A quick note about two Mac applications I've been playing with lately.
Antrhacite is a "web mining" tool that lets you easily set up automated tasks that gather information from the network (or other places) and process what you find. For example, without even reading the documentation (gasp), I set up a 'bot that gets the current Amazon Sales Rank for Smart Home Hacks and appends it to a text file, along with the date and time. It was dead simple to set up, and took considerably less time than it would to write a Python or AppleScript that did the same thing. However, at a cost of $99, I really can't justify it for my own use. But if you're looking to do something similar, give it a whirl. If they came out with a less expensive personal edition, I'd certainly give it more consideration.
Anthracite Addendum: I've gotten a couple of messages about Anthracite, asking me to clarify what I said above. Firstly, if you have any interest in creating spiders that routinely gather information from virtually any source --including local data sources, the results of scripts, and so on--then it's well worth your time to investigate this application. Begin by browsing the website, then download the app and use the 14 trial. The documentation is fine, I didn't disregard it because of any problem, rather, I found the application easy to understand and I didn't need to refer to it for my simplistic purposes. This is because there are a ton of samples included with the app, and its logging window gave me enough information to figure out where I needed to adjust things. My vested professional interest in documentation aside, I'm a user too, and I don't want to read the documentation any more than I have to.
Now, a word about my comment about its price. As I've been reminded (ahem, Terry) I have been know to argue that advanced, professional applications that are targeted to smaller markets are typically, if anything, underpriced given the overhead of development, support, and marketing. Two apps that I depend on daily, Tinderbox and XTension, are examples of this. So, what I should have said, is that Anthracite seems like a worthy and useful tool (hence, my blogging about it in the first place) if you need to do data mining on a regular basis. For me, since I only have one daily use, it falls outside of my price/value threshold. If I discover more uses, I'll certainly consider it.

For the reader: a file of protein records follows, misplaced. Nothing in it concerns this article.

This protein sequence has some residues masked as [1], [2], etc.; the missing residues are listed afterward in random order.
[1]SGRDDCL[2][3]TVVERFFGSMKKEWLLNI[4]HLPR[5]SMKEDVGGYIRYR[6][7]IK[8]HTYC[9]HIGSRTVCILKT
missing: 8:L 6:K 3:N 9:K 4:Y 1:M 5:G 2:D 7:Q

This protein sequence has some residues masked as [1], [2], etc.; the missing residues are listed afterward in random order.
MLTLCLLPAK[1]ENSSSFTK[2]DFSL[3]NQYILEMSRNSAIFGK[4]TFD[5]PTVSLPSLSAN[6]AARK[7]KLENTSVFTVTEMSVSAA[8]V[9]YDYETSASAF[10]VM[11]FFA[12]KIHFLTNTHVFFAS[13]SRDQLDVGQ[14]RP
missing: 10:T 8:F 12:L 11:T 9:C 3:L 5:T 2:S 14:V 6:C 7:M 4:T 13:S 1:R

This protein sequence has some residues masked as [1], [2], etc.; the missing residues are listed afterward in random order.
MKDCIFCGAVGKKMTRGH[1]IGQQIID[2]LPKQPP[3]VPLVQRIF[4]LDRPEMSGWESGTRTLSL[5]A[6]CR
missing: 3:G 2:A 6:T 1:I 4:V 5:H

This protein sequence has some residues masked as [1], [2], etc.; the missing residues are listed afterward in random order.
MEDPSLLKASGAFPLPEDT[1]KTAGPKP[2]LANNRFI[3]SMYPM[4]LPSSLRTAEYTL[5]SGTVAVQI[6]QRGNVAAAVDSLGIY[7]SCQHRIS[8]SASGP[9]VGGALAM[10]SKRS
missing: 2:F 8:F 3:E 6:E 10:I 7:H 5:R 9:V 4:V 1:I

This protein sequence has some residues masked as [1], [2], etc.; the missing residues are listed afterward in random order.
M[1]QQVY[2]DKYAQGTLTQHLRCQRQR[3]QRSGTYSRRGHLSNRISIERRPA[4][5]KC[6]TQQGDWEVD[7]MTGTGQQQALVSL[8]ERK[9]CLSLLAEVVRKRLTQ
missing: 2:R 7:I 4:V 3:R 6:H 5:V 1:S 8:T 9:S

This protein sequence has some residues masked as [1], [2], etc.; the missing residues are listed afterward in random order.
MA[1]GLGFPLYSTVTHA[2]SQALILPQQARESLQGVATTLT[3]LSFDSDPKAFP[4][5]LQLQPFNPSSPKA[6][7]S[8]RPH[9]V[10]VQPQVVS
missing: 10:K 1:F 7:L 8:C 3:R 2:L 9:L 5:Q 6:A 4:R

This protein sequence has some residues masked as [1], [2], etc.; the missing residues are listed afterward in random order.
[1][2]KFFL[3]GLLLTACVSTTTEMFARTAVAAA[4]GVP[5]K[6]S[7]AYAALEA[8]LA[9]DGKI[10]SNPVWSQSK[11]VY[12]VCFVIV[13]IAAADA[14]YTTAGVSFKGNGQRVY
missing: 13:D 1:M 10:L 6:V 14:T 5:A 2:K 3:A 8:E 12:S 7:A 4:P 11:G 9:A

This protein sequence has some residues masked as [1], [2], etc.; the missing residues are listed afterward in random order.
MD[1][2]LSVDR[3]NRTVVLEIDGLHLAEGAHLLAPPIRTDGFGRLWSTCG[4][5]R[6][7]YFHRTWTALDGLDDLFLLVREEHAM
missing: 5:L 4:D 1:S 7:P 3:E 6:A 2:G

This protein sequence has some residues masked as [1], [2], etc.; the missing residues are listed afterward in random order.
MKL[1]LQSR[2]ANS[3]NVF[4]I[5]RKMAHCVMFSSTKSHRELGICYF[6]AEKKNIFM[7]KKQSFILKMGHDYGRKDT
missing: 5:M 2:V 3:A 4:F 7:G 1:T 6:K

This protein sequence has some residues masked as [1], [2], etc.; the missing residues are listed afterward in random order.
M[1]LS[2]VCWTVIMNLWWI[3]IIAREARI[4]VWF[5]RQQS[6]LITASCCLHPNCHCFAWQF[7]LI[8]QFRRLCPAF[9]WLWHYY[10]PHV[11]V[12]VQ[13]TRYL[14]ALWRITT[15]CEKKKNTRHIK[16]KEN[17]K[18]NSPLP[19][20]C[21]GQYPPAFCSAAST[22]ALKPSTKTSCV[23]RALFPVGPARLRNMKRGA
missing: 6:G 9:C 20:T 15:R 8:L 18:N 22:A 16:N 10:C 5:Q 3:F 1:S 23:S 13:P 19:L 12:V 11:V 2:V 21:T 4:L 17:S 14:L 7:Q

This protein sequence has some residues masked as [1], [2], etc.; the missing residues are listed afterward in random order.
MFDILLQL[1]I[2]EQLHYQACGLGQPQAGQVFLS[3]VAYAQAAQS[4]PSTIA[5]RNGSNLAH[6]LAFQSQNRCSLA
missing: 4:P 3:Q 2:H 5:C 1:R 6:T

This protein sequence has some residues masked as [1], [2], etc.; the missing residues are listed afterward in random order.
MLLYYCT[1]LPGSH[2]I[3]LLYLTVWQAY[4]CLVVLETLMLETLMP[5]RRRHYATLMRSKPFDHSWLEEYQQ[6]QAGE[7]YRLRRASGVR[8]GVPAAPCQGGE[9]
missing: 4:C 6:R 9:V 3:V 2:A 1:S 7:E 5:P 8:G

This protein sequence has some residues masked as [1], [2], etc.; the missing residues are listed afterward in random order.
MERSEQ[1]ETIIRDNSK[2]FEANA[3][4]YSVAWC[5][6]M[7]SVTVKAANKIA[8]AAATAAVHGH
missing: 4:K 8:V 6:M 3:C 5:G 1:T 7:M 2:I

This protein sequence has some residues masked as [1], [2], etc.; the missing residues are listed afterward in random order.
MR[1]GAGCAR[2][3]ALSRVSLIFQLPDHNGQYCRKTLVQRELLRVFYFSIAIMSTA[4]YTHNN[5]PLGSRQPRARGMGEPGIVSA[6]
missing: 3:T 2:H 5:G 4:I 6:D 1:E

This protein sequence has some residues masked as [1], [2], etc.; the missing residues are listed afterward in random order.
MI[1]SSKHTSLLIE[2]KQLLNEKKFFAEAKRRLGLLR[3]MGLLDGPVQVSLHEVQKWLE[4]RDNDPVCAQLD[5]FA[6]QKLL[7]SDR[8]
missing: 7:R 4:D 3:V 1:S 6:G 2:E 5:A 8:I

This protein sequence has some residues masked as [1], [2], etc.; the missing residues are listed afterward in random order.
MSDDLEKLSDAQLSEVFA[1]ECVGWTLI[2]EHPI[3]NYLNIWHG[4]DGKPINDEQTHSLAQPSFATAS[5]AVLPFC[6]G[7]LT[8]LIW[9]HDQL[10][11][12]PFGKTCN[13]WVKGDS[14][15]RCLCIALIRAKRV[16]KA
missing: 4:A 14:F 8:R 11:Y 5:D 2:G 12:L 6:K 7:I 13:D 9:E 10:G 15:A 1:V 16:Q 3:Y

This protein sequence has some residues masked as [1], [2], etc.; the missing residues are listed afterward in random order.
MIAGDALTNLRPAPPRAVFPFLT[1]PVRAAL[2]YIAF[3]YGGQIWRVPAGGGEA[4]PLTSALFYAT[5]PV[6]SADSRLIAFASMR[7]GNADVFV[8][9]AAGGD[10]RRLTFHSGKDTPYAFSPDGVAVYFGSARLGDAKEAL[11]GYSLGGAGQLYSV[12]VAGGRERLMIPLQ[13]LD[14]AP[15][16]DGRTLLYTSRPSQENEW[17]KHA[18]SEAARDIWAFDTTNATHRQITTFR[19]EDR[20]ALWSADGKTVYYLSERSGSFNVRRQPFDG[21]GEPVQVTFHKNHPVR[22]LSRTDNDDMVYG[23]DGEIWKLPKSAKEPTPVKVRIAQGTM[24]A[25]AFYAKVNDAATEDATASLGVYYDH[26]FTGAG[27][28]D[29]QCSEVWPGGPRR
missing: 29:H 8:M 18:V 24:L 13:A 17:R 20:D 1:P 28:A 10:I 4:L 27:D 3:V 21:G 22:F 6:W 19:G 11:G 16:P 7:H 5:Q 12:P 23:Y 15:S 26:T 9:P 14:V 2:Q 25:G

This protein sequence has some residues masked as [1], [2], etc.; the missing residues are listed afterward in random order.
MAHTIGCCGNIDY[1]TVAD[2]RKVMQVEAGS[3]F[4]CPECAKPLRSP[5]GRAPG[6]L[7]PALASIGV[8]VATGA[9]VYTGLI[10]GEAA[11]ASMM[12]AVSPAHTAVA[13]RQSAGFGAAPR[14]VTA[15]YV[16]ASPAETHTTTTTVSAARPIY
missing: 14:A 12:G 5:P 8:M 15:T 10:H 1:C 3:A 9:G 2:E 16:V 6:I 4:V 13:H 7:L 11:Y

Next up, Express Scribe. This is a free application for transcribing recorded interviews and the like. It's obviously a Windows-port and has a lot of features of questionable value to non-professionals, but it performs its main task quite nicely. I used to transcribe a meeting that I'd recorded using my iPod; playing the recording back at about 50% speed while I typed what was being said. One important note, for some reason the only way I could get it to open a WAV file was to drag it to the application's icon in the Dock. Bizarre, but it works fine otherwise. You can't beat the price, that's for sure.